[0136] As an example of a method for confirming that greater than 50 mass% of the cellulose is present in a phase other than the elastomer phase, if the abundance ratios of cellulose in the phase other than the elastomer phase and in the elastomer phase differ significantly, then confirmation can be easily made without quantification, simply by photographing the resin composition with a transmission electron microscope and confirming the amount of cellulose present in the phase other than the elastomer phase and the amount of cellulose present in the elastomer phase. When quantification is necessary, the resin composition may be sliced to a thickness of about 0.1 to 2 µm to obtain a film-like sample. The sample is immersed in a solvent that dissolves the elastomer component but does not dissolve the components other than the elastomer phase (for example, a solvent such as chloroform or toluene), to elute out the elastomer phase, the eluate is concentrated and then subjected to ultracentrifugation, and the cellulose is separated from the elastomer phase and subsequently rinsed with the solvent repeatedly at least 3 times and dried, after which the amount of cellulose in the elastomer phase is measured.

[0137] The method for observing the phase morphology of the resin composition may be a method of cutting the resin composition which is in a form such as a molded body or pellets into ultrathin sections and dyeing the polyamide phase using phosphotungstic acid or the like, and then observing it with a transmission electron microscope, or a method of uniformly exposing the surface of the resin composition in a form such as a molded body or pellets and then dipping it in a solvent that selectively dissolves only the elastomer, extracting the elastomer, and observing it with a scanning electron microscope. The size of the dispersed phase (for example, the dispersed particles described below) can be determined by binarizing the obtained image with an image analyzer, converting the diameters of at least 500 randomly selected particles to circle equivalent diameters, and counting each of the particle diameters.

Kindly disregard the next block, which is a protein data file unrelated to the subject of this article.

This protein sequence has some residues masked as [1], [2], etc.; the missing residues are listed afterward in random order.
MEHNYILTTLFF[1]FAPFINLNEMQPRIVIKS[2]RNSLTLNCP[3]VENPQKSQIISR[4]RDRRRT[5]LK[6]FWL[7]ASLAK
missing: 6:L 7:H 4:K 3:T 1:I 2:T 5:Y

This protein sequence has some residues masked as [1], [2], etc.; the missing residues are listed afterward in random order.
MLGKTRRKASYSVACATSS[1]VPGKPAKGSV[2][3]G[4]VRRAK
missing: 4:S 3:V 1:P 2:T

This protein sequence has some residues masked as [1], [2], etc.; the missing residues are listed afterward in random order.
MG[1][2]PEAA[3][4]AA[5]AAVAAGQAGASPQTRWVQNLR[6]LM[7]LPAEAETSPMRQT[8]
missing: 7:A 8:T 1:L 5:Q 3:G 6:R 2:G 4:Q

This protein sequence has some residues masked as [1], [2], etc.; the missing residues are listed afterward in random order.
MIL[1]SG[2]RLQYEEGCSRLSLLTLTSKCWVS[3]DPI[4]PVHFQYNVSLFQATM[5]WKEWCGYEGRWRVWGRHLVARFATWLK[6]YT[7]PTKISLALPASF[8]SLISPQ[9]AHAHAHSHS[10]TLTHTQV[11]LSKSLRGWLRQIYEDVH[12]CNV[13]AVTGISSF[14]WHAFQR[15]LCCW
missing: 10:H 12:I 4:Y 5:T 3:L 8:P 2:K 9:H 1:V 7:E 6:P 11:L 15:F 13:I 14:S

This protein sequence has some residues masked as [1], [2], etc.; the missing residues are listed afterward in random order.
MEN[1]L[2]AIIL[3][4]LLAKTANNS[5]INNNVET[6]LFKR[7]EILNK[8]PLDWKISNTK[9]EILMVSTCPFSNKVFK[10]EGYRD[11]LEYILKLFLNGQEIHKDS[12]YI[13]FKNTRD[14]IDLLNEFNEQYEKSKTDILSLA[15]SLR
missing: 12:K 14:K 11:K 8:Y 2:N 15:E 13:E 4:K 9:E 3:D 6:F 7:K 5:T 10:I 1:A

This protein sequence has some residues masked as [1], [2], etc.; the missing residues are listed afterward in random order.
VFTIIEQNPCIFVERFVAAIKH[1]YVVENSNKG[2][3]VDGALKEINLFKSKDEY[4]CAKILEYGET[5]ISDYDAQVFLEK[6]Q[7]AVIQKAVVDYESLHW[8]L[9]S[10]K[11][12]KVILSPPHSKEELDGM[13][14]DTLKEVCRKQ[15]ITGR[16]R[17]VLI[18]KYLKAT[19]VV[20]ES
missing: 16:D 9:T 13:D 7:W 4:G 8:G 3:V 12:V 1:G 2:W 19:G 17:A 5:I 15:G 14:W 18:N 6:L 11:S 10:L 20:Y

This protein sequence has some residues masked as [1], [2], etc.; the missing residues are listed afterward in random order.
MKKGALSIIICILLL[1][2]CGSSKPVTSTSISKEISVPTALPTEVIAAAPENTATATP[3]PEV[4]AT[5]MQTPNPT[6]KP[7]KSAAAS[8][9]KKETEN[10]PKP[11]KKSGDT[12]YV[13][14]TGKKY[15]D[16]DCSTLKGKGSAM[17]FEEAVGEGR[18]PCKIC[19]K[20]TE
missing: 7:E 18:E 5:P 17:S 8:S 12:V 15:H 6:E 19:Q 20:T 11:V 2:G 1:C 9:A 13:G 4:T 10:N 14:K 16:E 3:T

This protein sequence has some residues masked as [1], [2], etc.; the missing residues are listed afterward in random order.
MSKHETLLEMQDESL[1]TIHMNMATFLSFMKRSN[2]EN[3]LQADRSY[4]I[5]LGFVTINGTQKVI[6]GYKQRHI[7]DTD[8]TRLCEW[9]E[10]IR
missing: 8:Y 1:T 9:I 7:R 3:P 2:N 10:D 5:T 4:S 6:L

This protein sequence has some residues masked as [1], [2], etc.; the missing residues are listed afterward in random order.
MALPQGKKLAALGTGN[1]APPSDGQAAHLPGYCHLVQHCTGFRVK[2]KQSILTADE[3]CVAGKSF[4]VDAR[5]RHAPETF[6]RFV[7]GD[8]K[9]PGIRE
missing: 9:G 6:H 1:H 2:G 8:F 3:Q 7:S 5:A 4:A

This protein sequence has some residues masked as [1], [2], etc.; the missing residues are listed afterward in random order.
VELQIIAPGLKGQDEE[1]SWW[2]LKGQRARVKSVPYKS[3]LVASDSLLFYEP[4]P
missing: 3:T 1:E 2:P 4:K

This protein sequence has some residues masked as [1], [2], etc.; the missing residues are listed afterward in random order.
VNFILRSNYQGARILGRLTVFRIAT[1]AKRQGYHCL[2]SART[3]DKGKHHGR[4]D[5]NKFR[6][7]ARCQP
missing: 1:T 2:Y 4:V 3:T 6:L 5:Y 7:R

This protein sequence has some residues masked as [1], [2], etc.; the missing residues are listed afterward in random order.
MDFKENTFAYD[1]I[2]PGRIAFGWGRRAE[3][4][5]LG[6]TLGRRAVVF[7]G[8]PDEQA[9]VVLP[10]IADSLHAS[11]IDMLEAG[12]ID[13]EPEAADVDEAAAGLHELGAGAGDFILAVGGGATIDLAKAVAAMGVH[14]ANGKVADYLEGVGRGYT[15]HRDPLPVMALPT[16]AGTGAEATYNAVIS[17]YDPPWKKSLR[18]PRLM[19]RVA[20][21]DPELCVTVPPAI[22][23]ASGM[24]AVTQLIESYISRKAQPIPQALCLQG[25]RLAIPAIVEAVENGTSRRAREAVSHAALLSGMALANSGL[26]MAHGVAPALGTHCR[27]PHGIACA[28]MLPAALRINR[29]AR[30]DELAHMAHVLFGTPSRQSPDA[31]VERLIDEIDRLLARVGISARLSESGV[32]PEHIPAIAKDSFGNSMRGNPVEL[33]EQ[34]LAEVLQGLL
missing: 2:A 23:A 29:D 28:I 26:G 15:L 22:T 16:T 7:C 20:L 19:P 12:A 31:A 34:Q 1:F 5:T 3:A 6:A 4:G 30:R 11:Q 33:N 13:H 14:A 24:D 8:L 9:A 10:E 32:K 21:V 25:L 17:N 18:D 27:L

[0138] The elastomer contributes to further improved toughness of the resin composition. Preferred examples for the molecular structure, properties (such as molecular weight) and usage (such as addition amount) of the elastomer are the same as mentioned for the elastomer of the first and second embodiments, and the preferred aromatic compound-conjugated diene copolymers or their hydrogenated forms, polyolefins and elastomers with a core-shell structure are those mentioned as examples for the first embodiment. An aromatic compound-conjugated diene copolymer or its hydrogenated form is more preferably an aromatic compound-conjugated diene block copolymer or its hydrogenated form that was mentioned as an example for the first embodiment, and the polyolefin is more preferably a copolymer of ethylene and an α-olefin.

[0139] The elastomer preferably has an acidic functional group in at least a portion thereof. Specific examples of elastomers with an acidic functional group include those mentioned as examples for the first and second embodiments. From the viewpoint of compatibility with the polyamide, the amount of acidic functional groups added to the elastomer may be the same as mentioned for the first and second embodiments.

[0140] For example, the amount of the elastomer with respect to 100 parts by mass of the polyamide in the resin composition is preferably 1 parts by mass or greater, 2 parts by mass or greater, 3 parts by mass or greater, 4 parts by mass or greater or 5 parts by mass or greater, from the viewpoint of obtaining satisfactory toughness and physical property stability for the resin composition, and is preferably 50 parts by mass or lower, 40 parts by mass or lower, 35 parts by mass or lower, 30 parts by mass or lower or 25 parts by mass or lower, from the viewpoint of obtaining satisfactory rigidity and heat resistance of the resin composition.

[0141] The elastomer may also form a particulate dispersed phase (dispersed particles) in the resin composition. In this case the dispersed particle size may be the same as for the elastomer of the first and second embodiments, from the viewpoint of satisfactorily obtaining an effect of improving the toughness and physical property stability of the resin composition due to the elastomer, and from the viewpoint of facilitating production of the resin composition.